Allen figure 3 Spear mass graph.tif

Figure 5.3 Distribution of dart-like spears with plain hardwood heads, number against mass, calculated in 20 g intervals, 0–400 g

Recalculated by Daniel Parker from Berryman (1980) data; illustration by Daniel Parker and Briar Sefton, University of Auckland.


While it is always useful to discuss Aboriginal projectile technology through a consideration of spears and associated spear-throwers, often spears and spear-throwers were collected separately (Cundy 1989). This was the case with Thomson’s collection. As a result, information about which spear-throwers go with which spears—either from direct observation or from museum collections—is limited.

Cundy (1989: 104–23) identifies a number of spear-thrower types for Arnhem Land

  1. north Australian notched lath spear-thrower
  • east Arnhem Land notched lath spear-thrower
  1. north Australian cylindrical spear-thrower
  2. goose spear-thrower (see Note 3).

The notched lath spear-thrower can be described as a flattened shaft with parallel or converging sides, with notches cut on either side of the proximal end to form a grip. The east Arnhem Land notched lath form is shorter and heavier and has curved lateral margins and underdeveloped notching (Cundy 1989: 107). Cundy suggests that this form is a relatively late introduction—one associated with heavy spears with metal heads.

The spear-thrower used most often prior to the introduction of the lath spear-thrower was the north Australian cylindrical spear-thrower consisting of a long hardwood stick with a round cross-section, which tapers towards the distal end and has a peg attached with a knob of resin. There is usually a fringe of tassel attached to the proximal end (Cundy 1989: 104).

Goose spear-throwers are cylindrical in form. They are used with very light dart-type spears and are incapable of being used with heavier spears. They have a thin cylindrical shaft of wood or bamboo. Cement is worked to form a rim towards the proximal end and the peg is made entirely of cement.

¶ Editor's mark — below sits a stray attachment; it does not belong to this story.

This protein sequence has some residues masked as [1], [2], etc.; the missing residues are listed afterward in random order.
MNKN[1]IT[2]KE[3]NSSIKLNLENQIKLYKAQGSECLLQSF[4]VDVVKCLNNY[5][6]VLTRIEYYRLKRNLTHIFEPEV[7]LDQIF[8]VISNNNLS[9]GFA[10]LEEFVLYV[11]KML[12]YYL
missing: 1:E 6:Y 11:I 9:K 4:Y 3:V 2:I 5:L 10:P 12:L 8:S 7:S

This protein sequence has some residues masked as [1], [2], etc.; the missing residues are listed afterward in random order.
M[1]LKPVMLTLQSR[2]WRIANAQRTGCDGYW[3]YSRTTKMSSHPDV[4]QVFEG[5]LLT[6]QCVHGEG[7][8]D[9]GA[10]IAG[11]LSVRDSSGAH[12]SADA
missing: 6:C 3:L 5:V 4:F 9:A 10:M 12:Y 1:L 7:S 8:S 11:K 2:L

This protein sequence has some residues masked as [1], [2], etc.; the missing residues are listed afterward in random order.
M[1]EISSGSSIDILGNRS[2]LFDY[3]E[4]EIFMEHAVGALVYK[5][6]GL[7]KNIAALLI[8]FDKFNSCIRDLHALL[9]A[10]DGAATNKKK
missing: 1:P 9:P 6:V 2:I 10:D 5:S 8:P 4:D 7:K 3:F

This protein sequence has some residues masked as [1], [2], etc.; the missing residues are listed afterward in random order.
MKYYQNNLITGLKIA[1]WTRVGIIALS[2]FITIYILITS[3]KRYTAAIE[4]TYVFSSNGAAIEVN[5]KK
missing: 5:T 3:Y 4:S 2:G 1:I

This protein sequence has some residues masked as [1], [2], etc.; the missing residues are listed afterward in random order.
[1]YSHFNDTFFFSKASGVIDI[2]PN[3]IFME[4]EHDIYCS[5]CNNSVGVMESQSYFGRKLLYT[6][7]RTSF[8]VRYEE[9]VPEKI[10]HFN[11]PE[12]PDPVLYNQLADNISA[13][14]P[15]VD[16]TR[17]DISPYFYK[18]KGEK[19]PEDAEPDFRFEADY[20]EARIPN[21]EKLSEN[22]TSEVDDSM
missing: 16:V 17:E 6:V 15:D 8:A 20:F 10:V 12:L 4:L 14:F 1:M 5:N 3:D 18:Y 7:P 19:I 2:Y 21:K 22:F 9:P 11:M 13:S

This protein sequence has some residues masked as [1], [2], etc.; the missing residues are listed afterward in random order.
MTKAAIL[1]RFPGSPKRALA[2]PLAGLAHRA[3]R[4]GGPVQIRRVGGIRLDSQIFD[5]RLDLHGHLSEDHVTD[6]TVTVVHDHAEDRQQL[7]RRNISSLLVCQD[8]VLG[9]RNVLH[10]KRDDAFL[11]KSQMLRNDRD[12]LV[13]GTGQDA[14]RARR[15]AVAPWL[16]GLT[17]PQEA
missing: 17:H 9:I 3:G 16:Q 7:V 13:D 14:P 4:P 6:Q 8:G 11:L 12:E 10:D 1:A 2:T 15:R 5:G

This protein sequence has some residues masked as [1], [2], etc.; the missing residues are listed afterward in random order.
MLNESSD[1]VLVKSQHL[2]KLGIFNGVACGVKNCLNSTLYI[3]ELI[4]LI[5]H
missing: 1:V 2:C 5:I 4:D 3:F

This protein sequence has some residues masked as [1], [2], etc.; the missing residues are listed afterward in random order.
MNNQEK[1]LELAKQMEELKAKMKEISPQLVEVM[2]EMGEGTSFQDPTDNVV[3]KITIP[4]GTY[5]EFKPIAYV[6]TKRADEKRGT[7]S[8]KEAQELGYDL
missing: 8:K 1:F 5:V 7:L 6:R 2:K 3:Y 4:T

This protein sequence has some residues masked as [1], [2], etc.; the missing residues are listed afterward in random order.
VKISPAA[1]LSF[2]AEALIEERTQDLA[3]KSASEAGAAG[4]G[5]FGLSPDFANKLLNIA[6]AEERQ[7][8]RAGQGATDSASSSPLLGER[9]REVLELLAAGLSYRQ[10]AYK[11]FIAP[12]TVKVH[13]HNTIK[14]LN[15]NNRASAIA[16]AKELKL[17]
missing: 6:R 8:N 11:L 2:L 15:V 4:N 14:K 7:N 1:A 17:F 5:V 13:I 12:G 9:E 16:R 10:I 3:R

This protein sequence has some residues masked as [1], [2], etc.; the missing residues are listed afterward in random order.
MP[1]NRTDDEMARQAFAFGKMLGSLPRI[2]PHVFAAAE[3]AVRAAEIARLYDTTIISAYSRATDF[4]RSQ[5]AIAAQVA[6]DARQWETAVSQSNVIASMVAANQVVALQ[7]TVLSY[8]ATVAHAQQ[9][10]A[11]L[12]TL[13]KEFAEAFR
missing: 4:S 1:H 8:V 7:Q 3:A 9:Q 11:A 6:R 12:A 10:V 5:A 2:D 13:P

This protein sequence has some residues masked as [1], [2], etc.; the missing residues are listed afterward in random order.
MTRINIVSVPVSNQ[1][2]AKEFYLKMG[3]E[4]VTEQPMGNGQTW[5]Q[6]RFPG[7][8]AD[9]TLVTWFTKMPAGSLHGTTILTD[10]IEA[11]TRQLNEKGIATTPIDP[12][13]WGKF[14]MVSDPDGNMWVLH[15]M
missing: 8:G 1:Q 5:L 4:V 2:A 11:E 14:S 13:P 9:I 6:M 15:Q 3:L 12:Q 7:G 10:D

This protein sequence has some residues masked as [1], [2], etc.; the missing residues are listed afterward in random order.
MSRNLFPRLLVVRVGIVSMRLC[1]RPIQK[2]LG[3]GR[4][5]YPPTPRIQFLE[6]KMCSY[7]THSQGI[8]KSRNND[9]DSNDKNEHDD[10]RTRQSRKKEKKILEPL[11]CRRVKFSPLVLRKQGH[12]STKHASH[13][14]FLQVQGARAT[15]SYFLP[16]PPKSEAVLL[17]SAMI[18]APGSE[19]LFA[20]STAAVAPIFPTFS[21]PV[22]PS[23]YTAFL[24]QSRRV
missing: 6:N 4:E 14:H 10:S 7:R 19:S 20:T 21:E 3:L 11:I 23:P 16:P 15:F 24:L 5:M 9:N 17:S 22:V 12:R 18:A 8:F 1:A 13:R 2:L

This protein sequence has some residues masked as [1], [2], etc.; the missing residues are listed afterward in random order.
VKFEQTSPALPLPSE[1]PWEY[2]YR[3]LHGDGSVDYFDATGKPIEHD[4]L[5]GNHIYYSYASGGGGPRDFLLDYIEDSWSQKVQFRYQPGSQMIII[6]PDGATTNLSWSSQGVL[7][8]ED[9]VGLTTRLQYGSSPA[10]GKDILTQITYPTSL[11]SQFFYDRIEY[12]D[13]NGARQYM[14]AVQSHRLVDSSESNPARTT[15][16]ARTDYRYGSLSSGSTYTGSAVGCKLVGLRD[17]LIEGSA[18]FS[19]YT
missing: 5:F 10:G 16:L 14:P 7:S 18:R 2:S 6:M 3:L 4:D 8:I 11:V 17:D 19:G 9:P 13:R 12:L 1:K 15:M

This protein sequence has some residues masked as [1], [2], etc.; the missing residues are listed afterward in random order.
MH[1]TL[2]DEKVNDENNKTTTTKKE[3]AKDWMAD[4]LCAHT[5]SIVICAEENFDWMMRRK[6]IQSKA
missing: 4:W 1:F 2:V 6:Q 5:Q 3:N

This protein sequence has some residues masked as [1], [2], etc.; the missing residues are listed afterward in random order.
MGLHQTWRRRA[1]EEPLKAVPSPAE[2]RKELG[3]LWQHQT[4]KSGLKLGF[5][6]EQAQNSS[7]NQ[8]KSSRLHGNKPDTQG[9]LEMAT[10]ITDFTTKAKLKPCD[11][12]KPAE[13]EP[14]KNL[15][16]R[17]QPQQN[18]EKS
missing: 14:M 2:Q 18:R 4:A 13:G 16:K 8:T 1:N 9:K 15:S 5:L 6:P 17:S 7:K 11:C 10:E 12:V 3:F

Innovation and the Complexity of Spears in the Thomson Collection

It is possible to draw a number of conclusions regarding the spears in this collection. First, the complexity of the assemblage is more apparent than real—partly a product of the typology used. Composite spears with detachable hardwood heads, barbed one-piece hardwood spears and stone-headed spears are comparable in terms of mass, length and centre of balance—factors that determine their performance characteristics. These are similar forms of spears with long, simple hardwood, softwood or cane shafts. Together these generalised fighting/hunting spears make up 66 per cent of the collection.

Second, this technology represents a considerable number of innovations: detachable heads, whether hardwood, stone or metal; different attachment architectures; fixatives, whether soft beeswax or hard cypress-pine gum; bindings; sinew and twine; and, finally, different wood types for shafts, heads and spear-throwers. Wood species used in the construction of spears and spear-throwers in Arnhem Land are listed in Table 5.3. Cundy (1989: 110) notes that Arnhem Land possesses a number of tree and cane types capable of providing high-quality spear shafts. The trick was to get shafts that were long, straight and strong, ones that could be scraped down to the required thickness with a minimum of effort. The hardwood, softwood and bamboo shafts used for these spears represent such a cost-saving outcome.

Table 5.3 Woody species used in spear manufacture



Common name

Light spear shafts

Callitris intratropica

Cypress pine

Polyalthia nitidissima

Yellow-flowered jungle tree

Macaranga tanarius

Spear bush

Hibiscus tiliaceus

Yellow hibiscus

Thespesia populnea

Pacific rosewood

Brachychiton diversifolium


Bambusa arnhemica

Arnhem Land bamboo

Phragmites karka

Cane grass

Heavy spear shafts

Casuarina equisetifolia

Whistling tree

Lumnitzera racemosa

Good mangrove

Eucalyptus tetrodonta


Hardwood spearheads

Erythrophleum chlorostachys

Cooktown ironwood

Acacia aulacocarpa

Broad-leaved wattle

Acacia multisiliqua

Small-ball wattle

Premna integrifolia

Mangrove berry

Lath spear-thrower

Callitris intratropica

Cypress pine

Hibiscus tiliaceus

Yellow hibiscus

Alphitonia excelsa

Red ash

Cylindrical spear-thrower

Eucalyptus tetrodonta